Friday, June 7, 2013

Infocomm 2013 - For What I'll Be Looking

This will be the last AV post before next week's Infocomm trade show, and a chance to look forward to what promises to be an interesting few days. Plans have been made, including social plans, booth-visits, and the always-important moment to listen to everyone's favorite professional AV rock band. I even found a ringer to take my place in the corporate 5K run I signed up for before realizing that it was the same week as Infocomm. If there's any interest I might live-blog a bit during the show, and will certainly send updates. Looking forward, I've seen a quite a few people post suggestions and previews - many of which are quite sensible. Following are my own thoughts about what I hope to get from the event. If our paths cross, feel free to grab me for a quick "hello".

Also, take a few moments to listen to what some others are saying about the upcoming event and the state of our industry. Christopher Neto had a great piece on what he sees as game changers at Infocomm 2013. I also noticed an intriguing article by David Danto (whom I've crossed paths with a time or two a couple jobs ago) on disruptions in the videoconference world. Am I in one hundred percent agreement with either of them? Not at all, but then again, I'm not usually in one-hundred percent agreement with myself, much less anyone else - no matter their experience in the industry. Below are some of my thoughts.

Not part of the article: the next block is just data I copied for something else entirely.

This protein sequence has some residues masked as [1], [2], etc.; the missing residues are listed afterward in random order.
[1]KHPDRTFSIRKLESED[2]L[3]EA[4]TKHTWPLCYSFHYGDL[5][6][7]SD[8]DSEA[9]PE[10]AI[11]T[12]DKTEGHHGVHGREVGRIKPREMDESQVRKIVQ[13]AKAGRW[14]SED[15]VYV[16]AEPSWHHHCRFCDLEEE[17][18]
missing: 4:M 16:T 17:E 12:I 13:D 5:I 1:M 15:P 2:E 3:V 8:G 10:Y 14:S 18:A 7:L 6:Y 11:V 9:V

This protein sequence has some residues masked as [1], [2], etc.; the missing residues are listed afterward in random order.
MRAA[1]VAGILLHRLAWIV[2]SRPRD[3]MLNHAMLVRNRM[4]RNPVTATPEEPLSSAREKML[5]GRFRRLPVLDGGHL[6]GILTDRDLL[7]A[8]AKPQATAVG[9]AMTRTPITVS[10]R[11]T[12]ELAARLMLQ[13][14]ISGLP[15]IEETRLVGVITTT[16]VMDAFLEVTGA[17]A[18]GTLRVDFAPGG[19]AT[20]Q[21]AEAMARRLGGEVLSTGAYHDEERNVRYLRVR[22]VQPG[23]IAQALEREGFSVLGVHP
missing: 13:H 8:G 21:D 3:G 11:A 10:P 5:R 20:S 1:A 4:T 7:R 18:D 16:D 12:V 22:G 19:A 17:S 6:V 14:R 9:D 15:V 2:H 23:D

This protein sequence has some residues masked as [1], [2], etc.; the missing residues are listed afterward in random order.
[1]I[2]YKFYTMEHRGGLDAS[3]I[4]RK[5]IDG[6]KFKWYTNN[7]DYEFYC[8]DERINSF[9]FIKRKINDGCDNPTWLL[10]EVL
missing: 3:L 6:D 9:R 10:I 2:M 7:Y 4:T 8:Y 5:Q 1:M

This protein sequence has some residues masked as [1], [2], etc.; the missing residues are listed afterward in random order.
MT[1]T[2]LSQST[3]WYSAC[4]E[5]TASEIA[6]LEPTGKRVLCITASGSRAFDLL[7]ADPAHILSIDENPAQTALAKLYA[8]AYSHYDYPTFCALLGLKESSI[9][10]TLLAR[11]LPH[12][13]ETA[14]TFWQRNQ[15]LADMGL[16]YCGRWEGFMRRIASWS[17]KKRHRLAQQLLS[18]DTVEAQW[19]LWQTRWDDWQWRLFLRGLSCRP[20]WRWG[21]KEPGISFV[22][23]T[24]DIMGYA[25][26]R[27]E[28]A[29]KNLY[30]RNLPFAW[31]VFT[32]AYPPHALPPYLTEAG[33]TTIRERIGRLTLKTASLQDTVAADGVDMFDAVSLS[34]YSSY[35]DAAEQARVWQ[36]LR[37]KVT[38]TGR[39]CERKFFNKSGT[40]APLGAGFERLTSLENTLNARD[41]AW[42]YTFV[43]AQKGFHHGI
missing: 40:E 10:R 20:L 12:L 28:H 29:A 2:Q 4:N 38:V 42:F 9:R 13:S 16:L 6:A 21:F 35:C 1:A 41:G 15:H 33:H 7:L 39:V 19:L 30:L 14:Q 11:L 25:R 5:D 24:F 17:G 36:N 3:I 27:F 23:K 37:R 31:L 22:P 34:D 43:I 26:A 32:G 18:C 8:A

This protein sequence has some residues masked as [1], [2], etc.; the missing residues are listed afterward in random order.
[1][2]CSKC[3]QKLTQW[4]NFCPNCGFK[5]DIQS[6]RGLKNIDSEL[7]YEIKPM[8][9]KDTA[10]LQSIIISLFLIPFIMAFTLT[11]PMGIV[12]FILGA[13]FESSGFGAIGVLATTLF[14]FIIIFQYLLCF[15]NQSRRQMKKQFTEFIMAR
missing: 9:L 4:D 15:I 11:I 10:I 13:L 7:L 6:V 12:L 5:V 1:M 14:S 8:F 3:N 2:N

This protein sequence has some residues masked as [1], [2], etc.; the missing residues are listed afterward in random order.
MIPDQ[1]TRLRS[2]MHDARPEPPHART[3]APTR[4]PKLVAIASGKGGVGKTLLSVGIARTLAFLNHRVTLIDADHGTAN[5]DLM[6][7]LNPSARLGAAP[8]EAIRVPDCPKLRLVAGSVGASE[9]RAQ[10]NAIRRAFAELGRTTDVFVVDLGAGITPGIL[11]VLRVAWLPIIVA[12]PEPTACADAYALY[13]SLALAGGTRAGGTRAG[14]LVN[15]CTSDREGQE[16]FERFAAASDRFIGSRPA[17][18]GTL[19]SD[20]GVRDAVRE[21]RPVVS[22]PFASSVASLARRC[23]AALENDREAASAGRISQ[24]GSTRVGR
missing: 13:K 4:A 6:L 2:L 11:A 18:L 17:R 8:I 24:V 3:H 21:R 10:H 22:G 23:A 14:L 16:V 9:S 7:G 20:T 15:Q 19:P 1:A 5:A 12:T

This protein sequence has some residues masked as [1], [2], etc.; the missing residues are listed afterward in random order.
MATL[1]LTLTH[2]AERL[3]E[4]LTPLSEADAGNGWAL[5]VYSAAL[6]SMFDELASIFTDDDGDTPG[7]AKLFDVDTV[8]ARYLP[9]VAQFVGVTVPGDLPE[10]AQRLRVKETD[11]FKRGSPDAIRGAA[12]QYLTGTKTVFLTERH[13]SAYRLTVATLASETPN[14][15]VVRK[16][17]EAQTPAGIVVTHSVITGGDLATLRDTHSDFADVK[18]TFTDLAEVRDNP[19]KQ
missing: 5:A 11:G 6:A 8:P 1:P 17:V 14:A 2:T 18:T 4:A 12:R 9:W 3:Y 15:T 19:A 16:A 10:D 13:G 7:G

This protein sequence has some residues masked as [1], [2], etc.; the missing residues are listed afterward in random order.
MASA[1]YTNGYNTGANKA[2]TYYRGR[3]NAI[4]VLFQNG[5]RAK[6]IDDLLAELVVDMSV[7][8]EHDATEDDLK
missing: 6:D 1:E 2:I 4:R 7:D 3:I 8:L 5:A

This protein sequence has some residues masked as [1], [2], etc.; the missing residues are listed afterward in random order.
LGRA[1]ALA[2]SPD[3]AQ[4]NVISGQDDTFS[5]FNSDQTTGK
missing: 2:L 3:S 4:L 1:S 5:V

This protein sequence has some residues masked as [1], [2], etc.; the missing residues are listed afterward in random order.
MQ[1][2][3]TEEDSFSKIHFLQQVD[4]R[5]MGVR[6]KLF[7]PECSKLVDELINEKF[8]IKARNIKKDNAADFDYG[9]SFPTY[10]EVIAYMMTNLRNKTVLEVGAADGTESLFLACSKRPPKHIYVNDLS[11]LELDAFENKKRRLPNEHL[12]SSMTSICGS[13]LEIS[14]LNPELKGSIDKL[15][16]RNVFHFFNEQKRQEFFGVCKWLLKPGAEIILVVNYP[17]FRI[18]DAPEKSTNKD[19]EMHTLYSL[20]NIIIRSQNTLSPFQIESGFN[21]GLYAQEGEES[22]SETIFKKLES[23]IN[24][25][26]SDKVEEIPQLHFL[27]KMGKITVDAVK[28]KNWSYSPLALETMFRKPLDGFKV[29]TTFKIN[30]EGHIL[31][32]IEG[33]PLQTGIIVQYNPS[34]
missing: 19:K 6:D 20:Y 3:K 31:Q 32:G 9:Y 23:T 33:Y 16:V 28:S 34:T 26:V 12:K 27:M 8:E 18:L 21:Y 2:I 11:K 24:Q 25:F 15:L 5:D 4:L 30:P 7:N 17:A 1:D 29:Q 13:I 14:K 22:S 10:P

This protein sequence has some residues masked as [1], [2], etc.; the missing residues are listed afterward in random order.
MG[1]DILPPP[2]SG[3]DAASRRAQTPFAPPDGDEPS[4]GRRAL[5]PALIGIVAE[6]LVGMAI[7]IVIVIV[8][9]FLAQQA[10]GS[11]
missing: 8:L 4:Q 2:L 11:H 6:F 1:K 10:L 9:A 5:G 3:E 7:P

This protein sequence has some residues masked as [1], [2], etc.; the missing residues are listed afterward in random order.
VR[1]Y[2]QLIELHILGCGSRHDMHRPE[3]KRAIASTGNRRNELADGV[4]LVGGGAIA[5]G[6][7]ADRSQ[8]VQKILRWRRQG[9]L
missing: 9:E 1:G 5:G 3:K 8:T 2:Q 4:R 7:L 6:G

As I said in my earlier post on AV training, I see network integration as one of the big directions in which our industry is moving. I'm quite interested to see where various manufacturers take this, including the still-fledgling AVB standard and its older cousin Dante (and yes, they appear to be cousins, if not actual siblings).  Will one of these standards eventually be able to challenge HDBaseT as the dominant form of video transport, and if so what would that mean for the topology of AV networks and systems? Will centralized server-type DSPs like those from Biamp or QSC emerge as the dominant form-factor over standalone units like those from Symmetrix or Peavey? We might be at the cusp of a fundamental shift in how our industry operates. In fact, I'd argue that we're on the cusp of many such shifts.

The Other Kind of Networking